United States District Court, District of Columbia
NICOLAS VILLA, JR., Chief, Ione Band of Miwok Indians of California, Plaintiff,
KENNETH LEE SALAZAR, Secretary of the Interior, et al., Defendants
For NICOLAS VILLA, JR., Chief, Ione Band of Miwok Indians of California, Plaintiff: John P. Racin, LEAD ATTORNEY, KLIMASKI & ASSOCIATES, P.C., Washington, DC.
For KENNETH LEE SALAZAR, Secretary of the Interior, DONALD E. LEVERDURE, Acting Assistant Secretary for Indian Affairs, Defendants: Judith Rabinowitz, LEAD ATTORNEY, U.S. DEPARTMENT OF JUSTICE, San Francisco, CA.
ROSEMARY M. COLLYER, United States District Judge.
Under the Administrative Procedure Act, Nicolas Villa, Jr., challenges the decision of the Bureau of Indian Affairs to acquire in trust a parcel of land in Amador County, California, for Indian gaming purposes. Chief Villa alleges that Interior should not have acquired the land and should not have recognized the Ione Band of Miwok Indians as a " restored tribe" under the Indian Gaming Regulatory Act because that group is unconnected to the tribe led by Chief Villa, called the Ione Band of Miwok Indians of California. Interior moves to transfer this case to the United States District Court for the Eastern District of California. For the following reasons, transfer will be granted.
A. Background and Procedural History
On June 29, 2012, Chief Villa filed his Complaint against Kenneth Salazar, Secretary of the Department of the Interior, and Kevin K. Washburn, Assistant Secretary for Indian Affairs of the Department of the Interior (collectively, " Interior" ). See Compl. [Dkt. 1]. Chief Villa avers that he " heads the Tribe known as the Ione Band of Miwok Indians of California that for centuries has inhabited lands in present day Amador County, California." Id. ¶ 8. Chief Villa's allegations concern a " group calling itself the Ione Band of Miwok Indians," which " includes as purported members persons with little or no ancestral or other connection to the historic Tribe headed by [Chief] Villa and his father." Id. ¶ 12.
According to Chief Villa, the Ione Band of Miwok Indians applied to Interior in 2004 for an " opinion as to whether the Plymouth Tracts," a 228-acre parcel of land in Amador County, " would qualify for gaming if [Interior] agreed to acquire the lands in trust for its benefit" under the Indian Gaming Regulatory Act of 1988 (" IGRA" ), 25 U.S.C. § § 2701-21. Compl. ¶ ¶ 1, 14-15. In 2006, an Associate Solicitor for Indian Affairs determined that the Plymouth Tracts would qualify as " restored lands" under IGRA. Id. ¶ 16. Chief Villa contends that the Ione Band of Miwok Indians has not achieved the formal acknowledgement necessary to qualify as a " restored" tribe under IGRA and its regulations promulgated in 2008. See id. ¶ ¶ 18-24 (citing, inter alia, Gaming on Trust Lands Acquired After October 17, 1988, 73 Fed. Reg. 29,354 (May 20, 2008) (codified at 25 C.F.R. Part 292). Chief Villa asserts that in 2009 Interior " reverse[d] and withdr[ew]" the 2006 Solicitor's opinion, concluding instead that the Ione Band of Miwok Indians is " not a restored tribe." Id. ¶ 26 (internal quotation marks omitted). Notwithstanding this disavowal, Interior approved the acquisition in trust of the Plymouth Tracts in May 2012, relying on the 2006 ruling and determining that " the group purporting to be the Ione Band of Miwok Indians [is] eligible to conduct gaming operations there on the basis of IGRA's restored lands exception." Id. ¶ ¶ 26-27. Chief Villa claims that Interior's 2012 approval was arbitrary and capricious in violation of the Administrative Procedure Act, 5 U.S.C. § 701 et seq., and asks the Court to enjoin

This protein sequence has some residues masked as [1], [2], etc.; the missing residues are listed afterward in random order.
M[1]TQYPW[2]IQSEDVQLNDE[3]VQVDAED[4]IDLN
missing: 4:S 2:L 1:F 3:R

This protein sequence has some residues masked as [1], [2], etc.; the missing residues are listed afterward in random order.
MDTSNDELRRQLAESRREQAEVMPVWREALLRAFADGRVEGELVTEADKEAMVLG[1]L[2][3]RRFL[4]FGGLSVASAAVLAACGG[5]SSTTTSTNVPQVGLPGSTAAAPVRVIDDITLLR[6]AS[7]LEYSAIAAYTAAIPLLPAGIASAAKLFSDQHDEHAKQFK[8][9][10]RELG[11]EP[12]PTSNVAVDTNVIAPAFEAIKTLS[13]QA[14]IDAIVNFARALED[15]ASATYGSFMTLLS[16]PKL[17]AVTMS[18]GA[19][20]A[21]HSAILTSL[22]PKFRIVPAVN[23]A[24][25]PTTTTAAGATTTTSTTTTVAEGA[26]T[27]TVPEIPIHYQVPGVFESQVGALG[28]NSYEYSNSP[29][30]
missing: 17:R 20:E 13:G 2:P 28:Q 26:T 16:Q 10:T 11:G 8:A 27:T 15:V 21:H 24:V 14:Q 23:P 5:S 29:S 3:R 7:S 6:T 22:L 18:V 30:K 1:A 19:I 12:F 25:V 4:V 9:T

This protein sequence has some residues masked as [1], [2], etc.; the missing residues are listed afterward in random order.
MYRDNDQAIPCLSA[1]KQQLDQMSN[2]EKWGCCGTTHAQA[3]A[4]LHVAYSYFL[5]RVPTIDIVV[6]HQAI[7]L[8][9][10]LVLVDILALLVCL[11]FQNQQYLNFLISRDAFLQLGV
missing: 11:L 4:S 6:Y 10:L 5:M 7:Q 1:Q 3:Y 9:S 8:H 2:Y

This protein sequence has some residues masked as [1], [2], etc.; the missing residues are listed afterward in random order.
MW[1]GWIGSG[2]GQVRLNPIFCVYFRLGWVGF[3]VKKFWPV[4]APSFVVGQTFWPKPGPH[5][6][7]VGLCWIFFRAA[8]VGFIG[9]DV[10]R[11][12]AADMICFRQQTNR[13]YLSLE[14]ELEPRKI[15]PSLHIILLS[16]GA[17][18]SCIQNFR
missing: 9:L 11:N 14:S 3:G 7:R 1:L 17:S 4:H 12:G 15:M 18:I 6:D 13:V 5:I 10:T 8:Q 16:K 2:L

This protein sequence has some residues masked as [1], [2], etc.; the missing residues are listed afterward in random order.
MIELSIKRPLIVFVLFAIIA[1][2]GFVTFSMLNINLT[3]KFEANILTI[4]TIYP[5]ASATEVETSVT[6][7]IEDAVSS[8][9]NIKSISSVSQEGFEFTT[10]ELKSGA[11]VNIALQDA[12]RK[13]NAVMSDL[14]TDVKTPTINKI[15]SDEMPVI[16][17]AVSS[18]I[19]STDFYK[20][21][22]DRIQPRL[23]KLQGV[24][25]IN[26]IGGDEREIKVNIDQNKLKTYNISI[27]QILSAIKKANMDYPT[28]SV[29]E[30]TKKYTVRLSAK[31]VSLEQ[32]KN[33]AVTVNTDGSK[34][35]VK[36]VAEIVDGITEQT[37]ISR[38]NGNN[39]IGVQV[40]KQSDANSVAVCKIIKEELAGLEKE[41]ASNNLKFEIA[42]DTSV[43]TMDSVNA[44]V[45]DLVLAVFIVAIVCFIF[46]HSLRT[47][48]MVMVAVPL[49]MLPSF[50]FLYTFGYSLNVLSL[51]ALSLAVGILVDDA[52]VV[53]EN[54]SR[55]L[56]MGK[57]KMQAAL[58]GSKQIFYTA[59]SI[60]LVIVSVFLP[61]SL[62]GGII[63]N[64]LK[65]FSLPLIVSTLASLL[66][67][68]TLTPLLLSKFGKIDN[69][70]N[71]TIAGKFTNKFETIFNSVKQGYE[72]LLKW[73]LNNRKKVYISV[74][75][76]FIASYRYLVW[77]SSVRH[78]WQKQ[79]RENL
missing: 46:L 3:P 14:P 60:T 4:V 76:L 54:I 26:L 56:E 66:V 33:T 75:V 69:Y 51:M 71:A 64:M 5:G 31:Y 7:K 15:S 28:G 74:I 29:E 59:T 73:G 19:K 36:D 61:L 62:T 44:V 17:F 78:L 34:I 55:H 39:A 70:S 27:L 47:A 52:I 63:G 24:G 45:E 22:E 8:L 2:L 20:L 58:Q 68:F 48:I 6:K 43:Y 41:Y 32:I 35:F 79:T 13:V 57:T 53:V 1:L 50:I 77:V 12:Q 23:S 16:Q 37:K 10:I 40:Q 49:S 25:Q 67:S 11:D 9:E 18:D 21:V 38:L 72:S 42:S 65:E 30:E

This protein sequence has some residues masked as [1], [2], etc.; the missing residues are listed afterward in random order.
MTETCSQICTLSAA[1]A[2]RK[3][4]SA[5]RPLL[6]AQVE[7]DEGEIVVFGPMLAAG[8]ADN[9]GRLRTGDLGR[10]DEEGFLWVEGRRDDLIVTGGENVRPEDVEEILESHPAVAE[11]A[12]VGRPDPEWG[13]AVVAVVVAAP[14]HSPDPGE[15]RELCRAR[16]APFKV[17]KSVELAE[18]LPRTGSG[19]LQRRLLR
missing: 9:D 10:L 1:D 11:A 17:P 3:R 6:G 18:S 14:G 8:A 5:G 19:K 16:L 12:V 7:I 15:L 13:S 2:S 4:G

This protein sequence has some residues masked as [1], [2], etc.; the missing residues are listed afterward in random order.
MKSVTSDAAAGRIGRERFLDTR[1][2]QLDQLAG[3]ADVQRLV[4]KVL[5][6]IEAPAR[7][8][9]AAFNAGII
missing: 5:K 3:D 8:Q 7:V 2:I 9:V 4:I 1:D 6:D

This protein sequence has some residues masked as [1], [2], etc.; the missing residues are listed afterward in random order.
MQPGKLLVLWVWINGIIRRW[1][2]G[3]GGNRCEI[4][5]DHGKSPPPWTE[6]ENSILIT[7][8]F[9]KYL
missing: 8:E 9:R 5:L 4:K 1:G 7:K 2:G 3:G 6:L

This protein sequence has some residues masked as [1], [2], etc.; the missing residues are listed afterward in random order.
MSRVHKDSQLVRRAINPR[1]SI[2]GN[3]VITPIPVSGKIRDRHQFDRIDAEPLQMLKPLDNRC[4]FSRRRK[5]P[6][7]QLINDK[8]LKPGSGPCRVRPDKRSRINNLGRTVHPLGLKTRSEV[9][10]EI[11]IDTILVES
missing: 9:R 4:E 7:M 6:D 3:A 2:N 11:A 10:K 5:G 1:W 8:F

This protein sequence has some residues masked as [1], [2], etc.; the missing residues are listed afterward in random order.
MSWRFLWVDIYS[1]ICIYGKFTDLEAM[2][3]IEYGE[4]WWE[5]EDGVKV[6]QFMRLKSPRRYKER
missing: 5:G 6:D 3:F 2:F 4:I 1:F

the acquisition, which has not been consummated.
On January 18, 2013, Interior filed a Motion to Transfer Venue to the United States District Court for the Eastern District of California, relying in large part on the fact that two similar cases are pending in that court. See Mot. Transfer [Dkt. 7]. Chief Villa opposed the motion. See Opp. [Dkt. 10]. Interior filed ...